Mineral collecting is the hobby of systematically collecting, identifying and displaying mineral specimens. Mineral collecting can also be a part of the profession of mineralogy and allied geologic specialties. Individual collectors often specialize in certain areas, e.g. collecting samples of several varieties of the mineral calcite, of calcite from locations spread throughout a region or the world, or of minerals found in pegmatites.
Generally considered the "father of mineralogy", Georgius Agricola (1494–1555) was also an avid mineral collector. He wrote several books, including two of enduring significance: De Re Metallica, an early treatise on mining, and De Natura Fossilium, the first (1546) modern textbook of mineralogy.
Another famous 16th century mineral collector was Holy Roman Emperor Rudolf II (1552–1612). He built a large mineral collection while employing Anselmus de Boodt (ca. 1550–1634), his court physician and another avid mineral collector, to expand and tend his collections. After Rudolf's death his collection was dispersed.
Mineral collectors find a variety of reasons to collect minerals. Many minerals are strikingly beautiful and collected for their aesthetic value. Others collect to learn more about mineralogy, the local mining industry and/or local geology. Some simply enjoy exploring the outdoors and socializing and trading with other mineral collectors. Serious collectors will go so far as traveling great distances to find the right specimen.
Notable public mineral collections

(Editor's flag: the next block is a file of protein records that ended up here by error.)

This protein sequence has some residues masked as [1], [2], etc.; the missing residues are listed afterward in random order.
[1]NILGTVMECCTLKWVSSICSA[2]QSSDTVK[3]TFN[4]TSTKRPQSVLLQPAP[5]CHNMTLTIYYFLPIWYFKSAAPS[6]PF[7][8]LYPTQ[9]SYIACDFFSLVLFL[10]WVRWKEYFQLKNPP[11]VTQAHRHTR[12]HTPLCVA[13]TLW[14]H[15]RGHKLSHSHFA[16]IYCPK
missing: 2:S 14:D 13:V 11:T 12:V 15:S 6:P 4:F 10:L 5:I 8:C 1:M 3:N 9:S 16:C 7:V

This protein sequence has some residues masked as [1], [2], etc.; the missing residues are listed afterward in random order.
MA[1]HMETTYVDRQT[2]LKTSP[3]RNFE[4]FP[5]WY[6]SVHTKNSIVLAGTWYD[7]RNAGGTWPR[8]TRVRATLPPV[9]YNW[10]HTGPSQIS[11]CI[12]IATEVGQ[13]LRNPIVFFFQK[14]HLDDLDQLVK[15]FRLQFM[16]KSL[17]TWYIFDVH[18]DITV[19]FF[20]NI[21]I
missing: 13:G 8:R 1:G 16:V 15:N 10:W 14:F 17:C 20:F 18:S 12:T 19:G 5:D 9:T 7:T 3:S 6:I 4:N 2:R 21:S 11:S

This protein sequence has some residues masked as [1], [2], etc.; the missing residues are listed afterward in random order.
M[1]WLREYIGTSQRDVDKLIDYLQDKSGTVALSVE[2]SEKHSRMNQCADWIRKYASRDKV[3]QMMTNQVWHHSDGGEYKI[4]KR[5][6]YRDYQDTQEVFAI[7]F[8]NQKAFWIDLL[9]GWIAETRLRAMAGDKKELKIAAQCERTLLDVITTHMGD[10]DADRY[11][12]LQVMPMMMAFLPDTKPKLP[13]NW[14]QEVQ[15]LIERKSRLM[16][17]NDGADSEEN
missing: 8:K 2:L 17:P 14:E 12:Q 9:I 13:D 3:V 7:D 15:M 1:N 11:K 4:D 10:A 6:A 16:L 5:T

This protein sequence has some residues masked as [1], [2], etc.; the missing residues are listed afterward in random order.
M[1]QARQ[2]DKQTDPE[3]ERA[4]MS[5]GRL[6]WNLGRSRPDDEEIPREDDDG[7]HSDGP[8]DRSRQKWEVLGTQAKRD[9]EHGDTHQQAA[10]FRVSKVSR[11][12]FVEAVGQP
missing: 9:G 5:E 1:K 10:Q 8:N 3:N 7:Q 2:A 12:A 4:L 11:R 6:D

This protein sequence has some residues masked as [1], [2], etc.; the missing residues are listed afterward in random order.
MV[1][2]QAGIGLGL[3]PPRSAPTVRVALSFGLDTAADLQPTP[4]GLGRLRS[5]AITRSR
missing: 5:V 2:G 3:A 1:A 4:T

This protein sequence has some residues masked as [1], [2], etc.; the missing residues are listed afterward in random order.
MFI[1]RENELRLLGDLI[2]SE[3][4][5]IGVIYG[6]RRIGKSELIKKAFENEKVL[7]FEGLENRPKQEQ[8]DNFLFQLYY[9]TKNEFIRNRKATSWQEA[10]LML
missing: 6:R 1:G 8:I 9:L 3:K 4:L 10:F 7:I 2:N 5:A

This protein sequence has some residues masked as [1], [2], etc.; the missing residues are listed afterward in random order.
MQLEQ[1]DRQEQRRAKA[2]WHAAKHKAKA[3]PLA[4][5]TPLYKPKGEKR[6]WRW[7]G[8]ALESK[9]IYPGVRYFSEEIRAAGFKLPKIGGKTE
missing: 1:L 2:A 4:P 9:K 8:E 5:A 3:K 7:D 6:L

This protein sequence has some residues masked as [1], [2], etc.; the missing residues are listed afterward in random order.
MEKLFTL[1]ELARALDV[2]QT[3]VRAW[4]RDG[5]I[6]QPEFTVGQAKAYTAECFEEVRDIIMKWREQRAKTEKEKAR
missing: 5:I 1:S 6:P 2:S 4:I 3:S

- Australian Museum, Albert Chapman Mineral Collection, Sydney
- Carnegie Museum of Natural History, Hillman Hall of Minerals and Gems, Pittsburgh, Pennsylvania
- Fersman Mineralogical Museum, Moscow
- Geological Museum, Mineral Collection, London
- Houston Museum of Natural Science, Cullen Hall of Gems and Minerals, Houston
- Mercer County District Library (900 specimens on display), Ron & Ruth Langsdon Mineral Collection, Celina, Ohio
- Mim Museum (over 1800 specimens representing 450 species on display), www.mim.museum, Beirut, Lebanon
- Mineralogisches Museum Hamburg (1500 specimens on display) Mineral hall, Hamburg
- Musée de Minéralogie, École nationale supérieure des mines de Paris, Paris
- Museo Civico di Storia Naturale di Milano, Milan
- National Museum of Natural History, Smithsonian Gem and Mineral Collection, Washington, D.C.
- Natural History Museum of Los Angeles County, Hall of Gems and Minerals
- Naturhistorisches Museum Wien (Vienna, Austria), Mineralogy and Petrography Exhibition nhm-wien.ac.at
- Terra Mineralia, Mineral Exhibition of the TU Bergakademie Freiberg, Germany, (3500 specimen on display) terra-mineralia.de
Notable mineral collectors
- Andrew Ketcham Barnett (1852–1914), principal, Penzance School of Mines
- Albert Chapman (1912–1996) after death collection moved to Australian Museum.
- Dr. James S. Douglas (1837–1918), mining engineer. His collection of classic Bisbee minerals was donated to the Smithsonian's National Museum of Natural History.
- Walter Frederick Ferrier (1865–1950), Canadian geologist and mining engineer